“Dick’s Soaring Sales Prove It Can Succeed Without Assault Rifles,” CNN Business crowed earlier this week. But while it’s true that Dick’s saw an uptick in overall sales, CNN’s headline only tells part of the story.
“These areas of strength, however, were offset by declines in our hunt and electronic businesses,” said Dick’s Chief Financial Officer Lee J. Belitsky on a call with investors. “As expected, our firearms policy changes impacted our hunt business which saw an accelerated decline in an already challenged category.”
Edward Stack, Dick’s CEO and Virtue Signaler in Chief (VSC), echoed Belitsky’s analysis.
“And the hunt business we expect, based on our firearm policy, it’s going to continue to be challenged through the balance of the year,” he said.
Belitsky’s characterization of hunting and firearms as an “already challenged category” alludes to the recent decline in firearm sales post-Obama. That would be a convenient excuse, except that gun-related background checks set records in both March and April. Sportsman’s Warehouse also reported a 14.9% increase in same-store firearm unit sales as well as a 17.5% increase in a same-store sales basis for the first quarter of 2018.
The improvements, they say, are “largely driven by an increase in traffic as a result of recent policy changes by our competitors.”
“We have a diverse mix of product and the recent changes in the competitive landscape are driving more customers into Sportsman’s Warehouse,” Jon Barker, the company’s CEO, added last week during an earnings call. “This is creating market share opportunities by allowing us to engage with a broad range of customers from first-time users to seasoned hunters and shooters.”
Moving forward, Stack was anything but confident in Dick’s ability to remain in the firearms and hunting market.
“Well, the hunt business is going to continue it’s been a challenging business for the last several years,” Stack said when asked what kind of change the company expected in those categories through the end of the year.
“Our hunt business is going to continue to be challenged because that same consumer who is buying firearms is buying hunting boots and hunting apparel. All of that is baked into our guidance and we think that the whole category is going to continue to be challenged through the balance of the year.”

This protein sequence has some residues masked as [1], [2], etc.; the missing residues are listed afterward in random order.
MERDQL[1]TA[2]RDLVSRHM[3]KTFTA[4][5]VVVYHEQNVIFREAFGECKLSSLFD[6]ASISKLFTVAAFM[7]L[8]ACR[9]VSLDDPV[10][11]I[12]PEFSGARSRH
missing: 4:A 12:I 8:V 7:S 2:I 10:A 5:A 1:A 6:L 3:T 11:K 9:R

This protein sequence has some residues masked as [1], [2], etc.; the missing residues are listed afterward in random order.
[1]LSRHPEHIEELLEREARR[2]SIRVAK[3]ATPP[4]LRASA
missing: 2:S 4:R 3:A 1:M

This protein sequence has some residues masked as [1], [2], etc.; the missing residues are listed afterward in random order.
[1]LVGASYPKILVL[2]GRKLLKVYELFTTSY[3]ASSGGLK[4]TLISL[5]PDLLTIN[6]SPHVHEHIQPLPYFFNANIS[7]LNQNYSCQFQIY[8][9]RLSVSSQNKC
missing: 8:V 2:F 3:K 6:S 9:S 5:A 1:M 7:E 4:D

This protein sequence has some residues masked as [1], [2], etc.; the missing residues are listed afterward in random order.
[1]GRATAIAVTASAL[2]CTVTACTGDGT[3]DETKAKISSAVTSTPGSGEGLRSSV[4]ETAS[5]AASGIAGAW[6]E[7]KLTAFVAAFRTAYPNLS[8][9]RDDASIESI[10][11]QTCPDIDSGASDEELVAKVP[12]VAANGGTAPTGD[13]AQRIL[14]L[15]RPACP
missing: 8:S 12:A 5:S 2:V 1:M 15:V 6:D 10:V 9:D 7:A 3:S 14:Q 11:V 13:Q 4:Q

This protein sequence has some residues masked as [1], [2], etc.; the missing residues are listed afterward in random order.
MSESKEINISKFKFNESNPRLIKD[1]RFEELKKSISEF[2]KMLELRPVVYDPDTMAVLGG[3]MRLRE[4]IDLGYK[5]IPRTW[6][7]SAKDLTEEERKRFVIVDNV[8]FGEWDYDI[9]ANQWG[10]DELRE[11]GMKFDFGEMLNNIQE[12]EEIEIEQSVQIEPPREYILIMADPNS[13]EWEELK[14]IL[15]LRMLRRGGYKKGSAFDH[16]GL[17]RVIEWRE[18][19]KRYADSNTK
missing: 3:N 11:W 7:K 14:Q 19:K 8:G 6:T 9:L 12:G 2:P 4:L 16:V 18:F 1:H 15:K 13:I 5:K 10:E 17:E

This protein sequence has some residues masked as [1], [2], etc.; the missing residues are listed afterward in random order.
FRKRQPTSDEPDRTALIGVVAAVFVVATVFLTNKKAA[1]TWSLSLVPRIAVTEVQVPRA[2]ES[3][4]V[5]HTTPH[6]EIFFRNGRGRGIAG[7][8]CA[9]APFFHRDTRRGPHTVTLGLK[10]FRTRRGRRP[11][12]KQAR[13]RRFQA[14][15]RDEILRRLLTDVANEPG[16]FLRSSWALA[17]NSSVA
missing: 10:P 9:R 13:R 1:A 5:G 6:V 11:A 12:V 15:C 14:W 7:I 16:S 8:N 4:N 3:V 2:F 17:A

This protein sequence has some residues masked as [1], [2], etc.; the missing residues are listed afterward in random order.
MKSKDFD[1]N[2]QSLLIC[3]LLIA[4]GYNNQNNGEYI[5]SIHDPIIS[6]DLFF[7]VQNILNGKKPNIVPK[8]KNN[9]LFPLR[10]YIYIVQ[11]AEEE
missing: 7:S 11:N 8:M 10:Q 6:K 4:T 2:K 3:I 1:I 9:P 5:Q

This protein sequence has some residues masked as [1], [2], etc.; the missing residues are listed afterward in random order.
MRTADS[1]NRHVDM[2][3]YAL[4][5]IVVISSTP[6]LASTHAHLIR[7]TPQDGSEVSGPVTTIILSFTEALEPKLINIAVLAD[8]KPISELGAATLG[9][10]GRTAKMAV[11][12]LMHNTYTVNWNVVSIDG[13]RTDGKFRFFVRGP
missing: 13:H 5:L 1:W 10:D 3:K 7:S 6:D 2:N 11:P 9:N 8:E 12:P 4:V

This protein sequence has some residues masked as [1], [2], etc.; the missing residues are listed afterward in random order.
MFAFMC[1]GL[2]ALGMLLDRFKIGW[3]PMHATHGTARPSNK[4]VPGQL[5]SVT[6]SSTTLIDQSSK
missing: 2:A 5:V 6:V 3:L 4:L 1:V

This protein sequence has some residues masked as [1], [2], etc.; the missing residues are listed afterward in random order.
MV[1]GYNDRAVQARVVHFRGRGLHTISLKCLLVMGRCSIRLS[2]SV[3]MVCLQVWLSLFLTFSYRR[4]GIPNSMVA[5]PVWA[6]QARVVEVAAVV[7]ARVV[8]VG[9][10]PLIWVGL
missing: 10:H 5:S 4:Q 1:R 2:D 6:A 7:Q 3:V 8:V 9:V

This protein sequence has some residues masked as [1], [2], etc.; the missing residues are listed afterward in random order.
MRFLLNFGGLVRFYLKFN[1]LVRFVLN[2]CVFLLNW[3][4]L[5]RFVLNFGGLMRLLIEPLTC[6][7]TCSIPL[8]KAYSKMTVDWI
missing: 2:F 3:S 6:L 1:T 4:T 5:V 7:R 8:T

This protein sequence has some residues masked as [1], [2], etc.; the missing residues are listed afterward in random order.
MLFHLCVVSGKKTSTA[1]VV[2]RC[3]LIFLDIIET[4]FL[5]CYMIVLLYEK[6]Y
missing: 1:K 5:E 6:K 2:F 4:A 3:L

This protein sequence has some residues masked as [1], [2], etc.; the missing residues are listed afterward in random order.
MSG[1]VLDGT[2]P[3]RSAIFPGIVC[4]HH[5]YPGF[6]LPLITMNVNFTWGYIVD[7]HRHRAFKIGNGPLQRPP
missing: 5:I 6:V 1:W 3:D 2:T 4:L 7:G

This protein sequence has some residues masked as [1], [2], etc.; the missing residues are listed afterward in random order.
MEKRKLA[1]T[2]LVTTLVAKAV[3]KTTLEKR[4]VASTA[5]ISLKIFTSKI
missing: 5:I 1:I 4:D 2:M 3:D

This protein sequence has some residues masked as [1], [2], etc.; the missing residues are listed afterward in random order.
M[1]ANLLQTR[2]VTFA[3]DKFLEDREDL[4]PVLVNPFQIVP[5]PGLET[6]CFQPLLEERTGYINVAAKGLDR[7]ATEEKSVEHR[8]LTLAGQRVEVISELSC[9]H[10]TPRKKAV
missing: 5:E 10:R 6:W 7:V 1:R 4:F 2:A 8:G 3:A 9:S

He was even less definitive about his long-term projections.
“That depends on a lot of things that have to be determined yet and that is how the business plays out, how the manufacturers decide that they want to do business together,” he said. “The one thing that we do know is that it’s going to continue to be challenged, but as we reallocate some marketing dollars, as we reallocate expenses to some other categories, we think it will continue to be margin accretive to us.”
Stack was also asked about the recent decisions by the National Shooting Sports Foundation and Mossberg to cut ties with Dick’s over their stance on firearms.
“Well, we don’t have the best relationship with the firearms manufacturers right now,” he said.
“Mossberg did indicate that they weren’t going to sell us on a direct basis. If we want, we can still buy that product from a distributor to have that in the assortment, if products that they sell fit into our assortment. We’re not sure we’re going to do that, but we have the ability to do that.”
“As far as the National Shooting Sports Federation expelling us, we didn’t have a whole lot to do with them,” he continued. “They primarily run the SHOT Show. We would go to the SHOT Show, so we don’t go to the SHOT Show now. It’s really not that big of a deal.”
The company still plans to open 19 new stores this year, but some markets may be more receptive than others. Check out the comments under a recent Facebook ad announcing a new Dick’s in Waco, Texas: